In the first six months of this year, City Council candidate Paul Herman had raised only $2,500 — a single loan he himself had given to his campaign. Less than two months later, he had raised more than $36,000. With that total, Herman became the candidate with the largest campaign coffers through Sept. 19, the most recent contribution reporting deadline, and surpassed Nick Schultz, the previous leader in contributions this year, who trailed at about $32,700. Close behind him was Konstantine Anthony, who had raised roughly $31,600. Contributions totaling tens of thousands of dollars for the local election are nothing new; in 2015, current Councilwoman Emily Gabel-Luddy’s campaign collected nearly $25,000. But records available on the city’s website, which go as far back as 2013, don’t show dollar figures as high as the ones seen in this year’s race.
With only a month until the Nov. 3 general election, local candidates have shifted into high gear, fighting for the prospect of a seat in City Hall or on the Burbank Unified School District board. The candidates participated Wednesday in a series of forums, hosted by the League of Women Voters of Glendale/Burbank, allowing the contenders to answer major questions posed by the group as well as some submitted by local residents. The forums were streamed and are available on the Burbank Channel on YouTube. Eight people are looking to nab one of two open seats on the City Council. New council members elected in November will have their positions for four years. Four people are vying to win one of three open BUSD Board of Education seats, also held for four years. Each candidate previously submitted a statement to the Leader. These statements can be found at outlooknewspapers.com. Here is an abridged overview of the topics the candidates were asked about. For the City Council candidate forum, each question was given to only some of the candidates, though all had the opportunity to respond to any question at the end of the forum.
After weeks of pressure from some residents — and a bit of backlash from others — the Burbank City Council directed municipal staff members to create a fine enforcing face covering guidelines. The staff still needs to draft an order that the city manager will give, but it will be shaped according to directions the council gave on Tuesday. Notably, the order will not be administered by the Burbank Police Department, something the agency strongly opposed when the matter was raised at previous meetings.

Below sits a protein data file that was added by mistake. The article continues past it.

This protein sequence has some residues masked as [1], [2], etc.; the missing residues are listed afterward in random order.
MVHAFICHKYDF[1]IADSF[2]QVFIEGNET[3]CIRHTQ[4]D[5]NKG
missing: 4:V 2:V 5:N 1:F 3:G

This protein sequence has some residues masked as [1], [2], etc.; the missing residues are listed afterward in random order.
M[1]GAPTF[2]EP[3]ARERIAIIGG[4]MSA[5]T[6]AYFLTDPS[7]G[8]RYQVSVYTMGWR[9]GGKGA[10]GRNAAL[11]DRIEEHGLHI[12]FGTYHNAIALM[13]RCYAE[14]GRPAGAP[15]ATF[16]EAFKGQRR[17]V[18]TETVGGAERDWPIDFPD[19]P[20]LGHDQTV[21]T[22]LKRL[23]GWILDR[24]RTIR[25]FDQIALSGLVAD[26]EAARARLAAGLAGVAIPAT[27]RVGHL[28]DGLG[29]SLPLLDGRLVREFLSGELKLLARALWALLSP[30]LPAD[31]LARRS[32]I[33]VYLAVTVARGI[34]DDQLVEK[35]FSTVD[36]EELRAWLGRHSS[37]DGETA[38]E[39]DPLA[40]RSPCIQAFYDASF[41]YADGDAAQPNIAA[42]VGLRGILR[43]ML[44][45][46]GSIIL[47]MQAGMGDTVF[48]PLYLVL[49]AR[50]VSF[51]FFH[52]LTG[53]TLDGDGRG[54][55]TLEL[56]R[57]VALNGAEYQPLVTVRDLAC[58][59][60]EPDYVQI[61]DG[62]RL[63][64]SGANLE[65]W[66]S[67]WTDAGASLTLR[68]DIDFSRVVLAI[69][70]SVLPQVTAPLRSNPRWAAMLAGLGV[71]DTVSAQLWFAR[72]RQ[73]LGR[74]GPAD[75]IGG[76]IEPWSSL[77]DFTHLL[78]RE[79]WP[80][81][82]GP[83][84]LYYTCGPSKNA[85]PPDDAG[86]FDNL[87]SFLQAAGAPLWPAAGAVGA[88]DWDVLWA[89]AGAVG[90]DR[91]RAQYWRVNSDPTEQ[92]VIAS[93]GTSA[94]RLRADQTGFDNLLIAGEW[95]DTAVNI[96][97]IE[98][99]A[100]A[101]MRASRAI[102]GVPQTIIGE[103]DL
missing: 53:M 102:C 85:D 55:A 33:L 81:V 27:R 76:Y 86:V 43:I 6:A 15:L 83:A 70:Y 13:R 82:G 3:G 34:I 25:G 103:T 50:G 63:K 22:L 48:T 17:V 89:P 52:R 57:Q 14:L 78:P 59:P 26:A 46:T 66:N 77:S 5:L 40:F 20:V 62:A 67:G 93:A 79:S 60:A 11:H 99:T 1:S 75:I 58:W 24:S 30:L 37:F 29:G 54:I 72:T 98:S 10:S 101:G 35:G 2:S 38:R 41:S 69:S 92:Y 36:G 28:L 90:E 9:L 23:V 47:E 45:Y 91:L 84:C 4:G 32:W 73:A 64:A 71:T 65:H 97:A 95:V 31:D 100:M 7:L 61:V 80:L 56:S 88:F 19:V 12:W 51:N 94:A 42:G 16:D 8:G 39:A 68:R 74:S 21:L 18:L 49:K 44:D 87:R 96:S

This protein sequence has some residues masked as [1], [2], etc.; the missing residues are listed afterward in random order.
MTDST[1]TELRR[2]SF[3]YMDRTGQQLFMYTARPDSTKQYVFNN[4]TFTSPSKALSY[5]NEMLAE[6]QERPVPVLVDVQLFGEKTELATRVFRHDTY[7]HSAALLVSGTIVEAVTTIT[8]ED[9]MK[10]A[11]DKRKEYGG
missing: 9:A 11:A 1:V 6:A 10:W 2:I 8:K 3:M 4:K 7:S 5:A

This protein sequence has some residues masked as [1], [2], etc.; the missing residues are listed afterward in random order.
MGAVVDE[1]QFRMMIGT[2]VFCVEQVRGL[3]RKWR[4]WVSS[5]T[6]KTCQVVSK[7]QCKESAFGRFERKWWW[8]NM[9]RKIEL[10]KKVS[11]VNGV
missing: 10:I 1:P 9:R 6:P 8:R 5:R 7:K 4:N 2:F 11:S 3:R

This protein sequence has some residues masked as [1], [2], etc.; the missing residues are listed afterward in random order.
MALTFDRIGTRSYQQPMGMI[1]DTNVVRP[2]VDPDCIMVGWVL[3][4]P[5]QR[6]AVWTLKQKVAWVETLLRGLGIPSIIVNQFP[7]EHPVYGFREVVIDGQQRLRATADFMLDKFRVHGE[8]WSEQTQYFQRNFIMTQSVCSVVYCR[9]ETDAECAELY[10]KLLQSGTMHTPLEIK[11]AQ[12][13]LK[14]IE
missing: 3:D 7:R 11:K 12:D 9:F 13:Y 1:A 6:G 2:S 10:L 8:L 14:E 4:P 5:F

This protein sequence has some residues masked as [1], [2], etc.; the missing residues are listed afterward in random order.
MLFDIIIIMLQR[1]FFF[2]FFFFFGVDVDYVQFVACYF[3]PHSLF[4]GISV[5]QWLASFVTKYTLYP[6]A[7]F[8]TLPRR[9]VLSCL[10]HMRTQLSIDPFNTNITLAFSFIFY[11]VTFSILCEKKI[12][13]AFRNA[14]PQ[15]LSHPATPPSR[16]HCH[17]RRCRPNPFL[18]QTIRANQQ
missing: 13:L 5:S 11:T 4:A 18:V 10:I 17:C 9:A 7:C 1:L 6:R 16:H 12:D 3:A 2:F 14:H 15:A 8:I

Burbank City Council hopeful Nick Schultz raised more than $25,000 in campaign contributions from May 3 to June 30, according to city records, by far the most for any current council candidate for the first period in which donations were reported. The California deputy attorney general’s campaign gained $7,000 of those funds through a loan from himself and an additional $500 of his own money during that period. Contributions could not be received before May 3. Among donations of more than $100 — which require identification of the donor — only $550 came from people with Burbank addresses, not including Schultz himself. Disability services provider Konstantine Anthony had the second-most campaign dollars at nearly $15,500, including a total of $1,000 from himself and his treasurer. He also had the highest percentage of small-dollar donations, with about 27% of contributions he received during the period being less than $100.
After hearing from some residents who voiced frustration that the topic hadn’t been discussed, the Burbank City Council will review the possibility of fining people who don’t adhere to face covering requirements. Council members Emily Gabel-Luddy and Timothy Murphy led the push during the panel’s Tuesday meeting to return a report on the subject to the agenda. The matter is scheduled to be discussed when the council next meets on Sept. 15. The report, drafted by the Burbank Police Department, had been placed on the agenda before the council’s Aug. 11 meeting after Councilman Jess Talamantes requested it. But when the meeting began, Talamantes abruptly pulled the item, later saying he “didn’t feel it was the right time to discuss it.”